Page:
With a weekday off during the Chuseok long weekend, I decided to take some time for myself and do some touristy sightseeing of the city I now call home. I rode the subway to Gyeongbok Palace (the “Palace of Shining Happiness”) in the Jongno-Gu area of Seoul. The only palaces I'd been to before were those in Europe, usually involving the British Royal family. How would they compare to their older, Asian equivalents?
Just outside the Palace gates, I spotted some friends of mine who apparently had the same idea. We bought our tickets and some audio tour guides (a personal favourite) and headed inside. Unfortunately the audio tours weren’t as interesting or as informative as I had hoped. I often left it playing quietly, earphones dangling around my neck, while I chatted with my friends. Instead, we just walked around and I let my imagination roam.
According to my guidebooks, this palace was built in 1394 by King Taejo during the Joseon Dynasty, and it’s rumoured it contained about 500 buildings at that time. During the Japanese invasions, Gyeongbuk Palace was burnt down by palace slaves upset about their working conditions, instead of the Japanese army as one might have imagined. Heungseon Daewongun started rebuilding it in 1865 after resting in ruins for almost 300 years. Modern restoration didn’t begin until the 1990s, well after any Japanese invasions and slave uprisings. Even though restorations are still in progress, the remaining buildings hint at its past grandeur.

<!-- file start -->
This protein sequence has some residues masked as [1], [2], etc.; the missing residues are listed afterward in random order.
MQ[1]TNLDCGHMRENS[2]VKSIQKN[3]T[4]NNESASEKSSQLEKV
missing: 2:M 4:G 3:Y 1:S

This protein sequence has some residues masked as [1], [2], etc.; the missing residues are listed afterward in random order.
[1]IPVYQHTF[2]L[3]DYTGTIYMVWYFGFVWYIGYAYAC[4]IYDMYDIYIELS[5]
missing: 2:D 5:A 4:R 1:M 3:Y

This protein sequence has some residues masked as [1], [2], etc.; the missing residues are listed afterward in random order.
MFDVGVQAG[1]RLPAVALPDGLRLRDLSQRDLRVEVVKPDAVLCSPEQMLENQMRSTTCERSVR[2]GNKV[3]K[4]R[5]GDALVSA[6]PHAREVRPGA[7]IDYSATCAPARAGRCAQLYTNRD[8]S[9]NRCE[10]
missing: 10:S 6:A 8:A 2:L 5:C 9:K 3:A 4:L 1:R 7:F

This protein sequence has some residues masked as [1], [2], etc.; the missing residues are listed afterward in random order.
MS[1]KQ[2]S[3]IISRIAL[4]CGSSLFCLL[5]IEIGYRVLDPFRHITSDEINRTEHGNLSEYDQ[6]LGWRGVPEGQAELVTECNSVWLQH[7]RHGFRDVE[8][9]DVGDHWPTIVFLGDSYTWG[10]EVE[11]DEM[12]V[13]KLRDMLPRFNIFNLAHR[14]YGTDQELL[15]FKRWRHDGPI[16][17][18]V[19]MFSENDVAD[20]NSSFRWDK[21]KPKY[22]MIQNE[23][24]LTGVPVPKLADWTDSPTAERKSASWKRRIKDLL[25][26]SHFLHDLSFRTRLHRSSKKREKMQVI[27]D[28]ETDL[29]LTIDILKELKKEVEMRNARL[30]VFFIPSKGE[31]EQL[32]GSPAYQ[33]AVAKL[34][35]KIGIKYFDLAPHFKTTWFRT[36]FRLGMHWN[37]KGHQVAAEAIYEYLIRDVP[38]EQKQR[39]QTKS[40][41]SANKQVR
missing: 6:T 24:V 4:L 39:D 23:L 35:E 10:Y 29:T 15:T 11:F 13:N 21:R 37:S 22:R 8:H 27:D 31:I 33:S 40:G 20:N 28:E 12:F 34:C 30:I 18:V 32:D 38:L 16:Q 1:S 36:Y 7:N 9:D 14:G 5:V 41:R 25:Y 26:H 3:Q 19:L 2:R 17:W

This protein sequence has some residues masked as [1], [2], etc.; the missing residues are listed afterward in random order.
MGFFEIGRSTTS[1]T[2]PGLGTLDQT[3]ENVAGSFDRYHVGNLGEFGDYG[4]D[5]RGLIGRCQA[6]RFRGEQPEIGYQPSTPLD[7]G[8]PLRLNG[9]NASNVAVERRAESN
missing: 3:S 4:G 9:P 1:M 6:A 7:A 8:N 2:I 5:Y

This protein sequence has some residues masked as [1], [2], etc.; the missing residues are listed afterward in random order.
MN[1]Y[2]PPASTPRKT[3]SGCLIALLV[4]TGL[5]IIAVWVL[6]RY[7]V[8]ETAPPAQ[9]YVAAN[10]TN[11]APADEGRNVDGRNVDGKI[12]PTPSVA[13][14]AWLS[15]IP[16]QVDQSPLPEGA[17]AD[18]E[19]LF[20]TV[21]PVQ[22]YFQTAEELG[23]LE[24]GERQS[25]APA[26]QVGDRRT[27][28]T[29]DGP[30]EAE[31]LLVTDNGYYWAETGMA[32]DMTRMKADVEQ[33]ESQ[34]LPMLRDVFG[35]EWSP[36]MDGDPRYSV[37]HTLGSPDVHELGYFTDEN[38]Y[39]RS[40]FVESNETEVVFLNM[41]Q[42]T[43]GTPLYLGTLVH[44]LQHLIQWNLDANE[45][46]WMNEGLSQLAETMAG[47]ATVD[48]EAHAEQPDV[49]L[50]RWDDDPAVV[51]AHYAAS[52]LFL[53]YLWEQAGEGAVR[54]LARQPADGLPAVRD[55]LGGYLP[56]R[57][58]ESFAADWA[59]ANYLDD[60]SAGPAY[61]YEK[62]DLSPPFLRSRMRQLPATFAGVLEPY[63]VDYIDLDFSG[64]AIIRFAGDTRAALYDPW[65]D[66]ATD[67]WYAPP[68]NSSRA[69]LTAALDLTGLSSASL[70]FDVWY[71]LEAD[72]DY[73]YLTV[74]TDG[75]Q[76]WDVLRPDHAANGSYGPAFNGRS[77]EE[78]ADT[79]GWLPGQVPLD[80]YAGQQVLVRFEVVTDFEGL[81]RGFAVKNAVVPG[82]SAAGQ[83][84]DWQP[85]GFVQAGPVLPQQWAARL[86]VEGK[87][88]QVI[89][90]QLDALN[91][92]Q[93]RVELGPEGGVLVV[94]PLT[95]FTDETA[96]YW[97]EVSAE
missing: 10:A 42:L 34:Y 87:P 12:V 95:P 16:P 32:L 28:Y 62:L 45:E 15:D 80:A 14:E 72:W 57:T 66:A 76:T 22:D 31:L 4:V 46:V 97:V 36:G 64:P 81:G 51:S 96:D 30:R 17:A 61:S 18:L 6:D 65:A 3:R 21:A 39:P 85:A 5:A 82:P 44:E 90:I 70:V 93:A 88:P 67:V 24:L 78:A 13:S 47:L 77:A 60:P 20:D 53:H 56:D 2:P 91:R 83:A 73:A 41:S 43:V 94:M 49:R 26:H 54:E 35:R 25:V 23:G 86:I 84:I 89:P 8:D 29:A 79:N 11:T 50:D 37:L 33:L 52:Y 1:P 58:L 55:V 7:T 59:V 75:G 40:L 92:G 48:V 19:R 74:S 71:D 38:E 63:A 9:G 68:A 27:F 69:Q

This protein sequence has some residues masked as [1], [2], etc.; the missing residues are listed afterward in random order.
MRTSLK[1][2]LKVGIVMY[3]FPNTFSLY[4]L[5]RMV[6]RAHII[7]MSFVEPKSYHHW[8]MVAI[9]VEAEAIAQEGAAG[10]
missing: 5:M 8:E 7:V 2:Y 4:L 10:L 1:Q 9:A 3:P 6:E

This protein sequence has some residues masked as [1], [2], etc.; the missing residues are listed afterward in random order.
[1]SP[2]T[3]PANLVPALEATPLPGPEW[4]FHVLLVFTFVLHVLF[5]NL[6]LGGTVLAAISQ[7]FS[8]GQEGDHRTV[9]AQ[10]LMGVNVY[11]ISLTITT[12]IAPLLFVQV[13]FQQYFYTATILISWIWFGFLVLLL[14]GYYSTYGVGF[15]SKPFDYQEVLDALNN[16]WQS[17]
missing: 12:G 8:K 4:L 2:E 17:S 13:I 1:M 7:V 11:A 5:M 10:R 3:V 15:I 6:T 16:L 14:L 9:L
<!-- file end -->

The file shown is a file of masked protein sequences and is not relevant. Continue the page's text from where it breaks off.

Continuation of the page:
It was the colours that impressed me the most. There were bright reds, blues, greens, yellows, and oranges everywhere. Intricate patterns were produced on the undersides of the roofs. I hadn’t experienced any roofs like the ones I saw at the palace. Sure, I knew what a traditional Asian roof looked like, but there aren’t too many around the city anymore. Their tiled tops and colourful bottoms are truly beautiful.
The various palace buildings were amply isolated from each other with expansive stone walkways. There was a beautiful fish pond with a small pavilion in the middle, connected with a bridge that was closed to visitors.
The sun was hot, so we stopped into the National Folk Museum, which is connected to the palace, for a drink. I noticed some traditional hanbok costumes were available to play dress-up and take pictures in... How could I refuse? I convinced my friends to join me and we modelled the colourful attire in celebration of the national holidays. I, of course, wore the queen’s outfit. In their temples and their clothes, Koreans certainly were never (and still aren’t) afraid of colour.
The only appropriate thing to do after a very traditional day is to exit into the urban streets and enjoy a very modern evening under the city lights.